Culture

Exploring the confusing rise of frog posting on Instagram

I am once again asking for... a frog 🐸
26 February 2020, 9:11pm
frog school portrait
Image via @cuteliddolfrogs

Frogs have been a keystone of meme culture since day one. Frogs have brought the internet everything from the moral dilemmas posed by Evil Kermit to the comforting aura of serenity radiating from unicycling hero Dat Boi (and lest we forget before Pepe got co-opted as a white supremacist symbol he was an essential part of online language). Nowhere is this fact more apparent than on Instagram, a platform where a growing number of frog aficionados are finding a community in each other, together with some surprisingly large followings.

“I don't even know how it blew up to be honest, we haven't self-promoted once,” says Lulu, the 16-year-old co-owner of @dailyphrogs. At the time of writing, the account boasts over 100k followers. “We have the biggest frog account on Instagram, and I find that baffling because I have no clue how it happened.” Unlike many of the other users behind the frog accounts on the platform, Lulu and her co-admin Sarah do not own frogs. “But we do own a lot of frog plushies. Sarah owns the most,” says Lulu. “If I had to guess, there's about 15 to 20 of them," Sarah adds.

Some of the frog content is self-generated, while other bits are crowd-sourced. "I think it's funnier when you know the person making them," Sarah says. "Because then you just think, ‘that's so something that they would do’. The little connections you make are what’s really great.” 15-year-old Sarah Maycock describes her own account (@froggo.s, 42k followers) similarly, referring to it as a “positivity page”. “I had seen other meme accounts about cats, and stuff like that,” she explains, “I'm like, ‘what if I did one of those... but my favourite animal?’ So, I did.”

For many internet users, memes have evolved into a welcome distraction from the world at large. The runaway popularity of frog posting on the platform is almost certainly linked to the rise of cottagecore and other nature-based aesthetics, movements that represent a romanticisation of a healthy environmental ecology that is looking increasingly unattainable. Yes, the planet is dying and we’re on the verge of battling a pandemic, but look at all these blissed-out amphibians! "They just sit there and look like they have no thoughts in their head," says Sarah M. “They're very meme-able animals.”

“I think they're just goofy,” says Megan Fry, owner of @dumpythicc, an account dedicated to her five pet Australian green tree frogs (also known as “dumpy tree frogs”) that has over 28k followers. In Megan’s view, frogs often act as a kind of blank canvas onto which a variety of emotions can be projected: “They don't really have facial expressions,” she explains, “So whatever situation you put them in... it kind of emanates whatever feeling you want the picture to express.”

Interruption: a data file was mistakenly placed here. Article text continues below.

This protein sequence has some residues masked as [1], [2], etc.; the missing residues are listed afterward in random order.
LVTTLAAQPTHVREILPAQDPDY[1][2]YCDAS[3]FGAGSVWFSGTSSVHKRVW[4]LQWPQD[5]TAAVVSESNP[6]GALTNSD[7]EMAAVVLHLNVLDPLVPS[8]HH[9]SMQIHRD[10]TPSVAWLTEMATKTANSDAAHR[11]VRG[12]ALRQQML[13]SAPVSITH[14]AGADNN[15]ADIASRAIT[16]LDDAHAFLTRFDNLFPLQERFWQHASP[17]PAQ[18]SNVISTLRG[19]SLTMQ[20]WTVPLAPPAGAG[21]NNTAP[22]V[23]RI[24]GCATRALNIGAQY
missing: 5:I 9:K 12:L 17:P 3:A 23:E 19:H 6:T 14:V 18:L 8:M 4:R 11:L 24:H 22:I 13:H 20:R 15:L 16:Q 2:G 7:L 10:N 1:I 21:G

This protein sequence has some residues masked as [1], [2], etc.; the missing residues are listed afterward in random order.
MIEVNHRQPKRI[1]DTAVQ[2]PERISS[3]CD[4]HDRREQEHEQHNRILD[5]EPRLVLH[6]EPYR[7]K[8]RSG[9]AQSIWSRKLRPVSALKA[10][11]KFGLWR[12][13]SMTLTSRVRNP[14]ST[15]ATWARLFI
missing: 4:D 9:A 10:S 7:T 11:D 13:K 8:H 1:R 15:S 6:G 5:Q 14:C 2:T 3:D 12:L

But acknowledging this malleability is not to suggest that frogs are emotionless. “They can also be very dramatic,” says Lulu of @dailyphrogs, “like the screaming ones that bonk into things, those are funny.” It seems that, despite their historic association with ugliness, people simply find frogs quite pleasing to look at. “They're small and round and colourful! And people are just like, ‘Hey, I love that.’ It's nice.”

Most recently, the internet has coalesced around one frog-themed item in particular: Animal Crossing’s froggy chair. “It’s been a month and it’s still my favourite meme,” admits Lulu. She’s certainly not the only one. “People love froggy chair,” Sarah adds.

Unfortunately, the warp-speed of virality has attracted some less-than-desirable characters to the scene. “A lot of accounts DM us asking about self-promotion, or offer to buy our account,” Sarah explains. “Usually when we say no most people are okay with it, but some people get kind of rude or threatening.” One user in particular, Lulu says, wouldn't take no for an answer. “He got very pissed off, and made his own frog account in spite, stealing the content that we had posted. So we informed all our friends who post these kinds of pictures that they needed to block him immediately. I didn't even ask how much he was offering. This account means a lot to me, I've met a lot of good friends on here.”

It’s clear that these accounts are purely the tip of the slimy, green iceberg: the friendships behind the frogs run deep, and the joy they bring to the platform is abundantly evident in the follower counts. Really, there’s something incalculable about the value of a good frog meme. Perhaps the right one could even begin to repair our divided and decaying world. If there’s anything that can save us, it’s froggy chair... probably.

This article originally appeared on VICE UK.

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